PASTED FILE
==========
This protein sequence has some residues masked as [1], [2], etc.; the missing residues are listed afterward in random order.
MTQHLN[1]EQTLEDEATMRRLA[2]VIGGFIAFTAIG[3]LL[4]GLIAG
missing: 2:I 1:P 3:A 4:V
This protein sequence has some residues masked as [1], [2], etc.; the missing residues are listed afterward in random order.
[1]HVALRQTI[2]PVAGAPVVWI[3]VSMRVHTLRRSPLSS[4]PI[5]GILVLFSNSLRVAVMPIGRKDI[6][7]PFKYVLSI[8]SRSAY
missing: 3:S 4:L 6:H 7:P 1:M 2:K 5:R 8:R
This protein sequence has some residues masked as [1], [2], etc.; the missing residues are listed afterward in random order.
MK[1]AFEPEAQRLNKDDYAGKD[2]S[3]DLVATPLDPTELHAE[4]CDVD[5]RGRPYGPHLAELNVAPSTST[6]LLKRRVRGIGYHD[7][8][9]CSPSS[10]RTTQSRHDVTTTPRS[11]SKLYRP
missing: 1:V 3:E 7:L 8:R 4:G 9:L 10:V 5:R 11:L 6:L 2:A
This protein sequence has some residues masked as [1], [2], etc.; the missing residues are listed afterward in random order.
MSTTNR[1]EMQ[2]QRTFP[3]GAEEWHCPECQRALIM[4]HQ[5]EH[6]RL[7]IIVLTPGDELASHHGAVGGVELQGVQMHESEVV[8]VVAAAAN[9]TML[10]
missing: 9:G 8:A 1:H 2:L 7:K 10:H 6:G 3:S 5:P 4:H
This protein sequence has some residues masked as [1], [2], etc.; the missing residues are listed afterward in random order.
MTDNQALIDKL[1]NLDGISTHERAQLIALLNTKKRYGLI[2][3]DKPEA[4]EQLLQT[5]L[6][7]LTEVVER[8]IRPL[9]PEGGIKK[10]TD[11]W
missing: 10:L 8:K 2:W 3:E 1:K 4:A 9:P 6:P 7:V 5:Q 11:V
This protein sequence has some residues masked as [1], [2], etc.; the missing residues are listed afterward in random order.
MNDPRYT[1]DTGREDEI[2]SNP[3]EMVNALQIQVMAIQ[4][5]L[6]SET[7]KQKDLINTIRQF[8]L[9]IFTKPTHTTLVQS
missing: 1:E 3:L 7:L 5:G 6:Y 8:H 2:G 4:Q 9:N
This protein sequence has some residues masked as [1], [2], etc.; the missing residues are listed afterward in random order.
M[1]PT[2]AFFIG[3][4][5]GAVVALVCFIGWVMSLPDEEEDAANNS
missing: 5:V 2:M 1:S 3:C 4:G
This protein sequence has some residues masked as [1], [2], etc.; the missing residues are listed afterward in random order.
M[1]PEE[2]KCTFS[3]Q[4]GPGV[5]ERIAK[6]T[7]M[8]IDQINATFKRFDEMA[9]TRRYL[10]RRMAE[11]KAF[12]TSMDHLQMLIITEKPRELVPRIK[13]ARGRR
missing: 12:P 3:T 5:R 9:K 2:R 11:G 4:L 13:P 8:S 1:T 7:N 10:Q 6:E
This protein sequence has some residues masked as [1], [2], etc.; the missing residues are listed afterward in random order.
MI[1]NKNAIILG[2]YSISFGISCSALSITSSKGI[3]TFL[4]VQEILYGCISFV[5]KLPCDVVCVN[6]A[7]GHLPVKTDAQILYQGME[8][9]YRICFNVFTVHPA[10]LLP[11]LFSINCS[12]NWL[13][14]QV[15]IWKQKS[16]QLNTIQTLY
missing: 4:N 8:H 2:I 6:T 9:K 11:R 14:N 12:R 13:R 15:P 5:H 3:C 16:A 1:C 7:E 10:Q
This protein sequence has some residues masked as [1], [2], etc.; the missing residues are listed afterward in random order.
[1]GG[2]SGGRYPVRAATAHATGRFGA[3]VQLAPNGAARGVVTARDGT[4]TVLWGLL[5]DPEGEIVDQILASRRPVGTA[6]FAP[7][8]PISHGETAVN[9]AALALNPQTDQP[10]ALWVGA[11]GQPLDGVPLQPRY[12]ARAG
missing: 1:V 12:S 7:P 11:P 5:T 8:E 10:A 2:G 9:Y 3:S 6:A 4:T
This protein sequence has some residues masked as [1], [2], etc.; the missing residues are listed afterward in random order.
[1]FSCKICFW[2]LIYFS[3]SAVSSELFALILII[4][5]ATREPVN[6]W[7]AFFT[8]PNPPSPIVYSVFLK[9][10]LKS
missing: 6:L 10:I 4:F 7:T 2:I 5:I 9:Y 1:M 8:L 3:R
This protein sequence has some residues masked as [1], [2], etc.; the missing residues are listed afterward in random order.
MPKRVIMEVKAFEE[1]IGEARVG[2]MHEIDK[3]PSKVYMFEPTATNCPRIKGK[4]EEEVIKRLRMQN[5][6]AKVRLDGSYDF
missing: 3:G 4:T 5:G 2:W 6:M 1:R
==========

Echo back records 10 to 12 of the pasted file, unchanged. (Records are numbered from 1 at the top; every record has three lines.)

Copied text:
This protein sequence has some residues masked as [1], [2], etc.; the missing residues are listed afterward in random order.
[1]GG[2]SGGRYPVRAATAHATGRFGA[3]VQLAPNGAARGVVTARDGT[4]TVLWGLL[5]DPEGEIVDQILASRRPVGTA[6]FAP[7][8]PISHGETAVN[9]AALALNPQTDQP[10]ALWVGA[11]GQPLDGVPLQPRY[12]ARAG
missing: 1:V 12:S 7:P 11:P 5:T 8:E 10:A 2:G 9:Y 3:S 6:A 4:T
This protein sequence has some residues masked as [1], [2], etc.; the missing residues are listed afterward in random order.
[1]FSCKICFW[2]LIYFS[3]SAVSSELFALILII[4][5]ATREPVN[6]W[7]AFFT[8]PNPPSPIVYSVFLK[9][10]LKS
missing: 6:L 10:I 4:F 7:T 2:I 5:I 9:Y 1:M 8:L 3:R
This protein sequence has some residues masked as [1], [2], etc.; the missing residues are listed afterward in random order.
MPKRVIMEVKAFEE[1]IGEARVG[2]MHEIDK[3]PSKVYMFEPTATNCPRIKGK[4]EEEVIKRLRMQN[5][6]AKVRLDGSYDF
missing: 3:G 4:T 5:G 2:W 6:M 1:R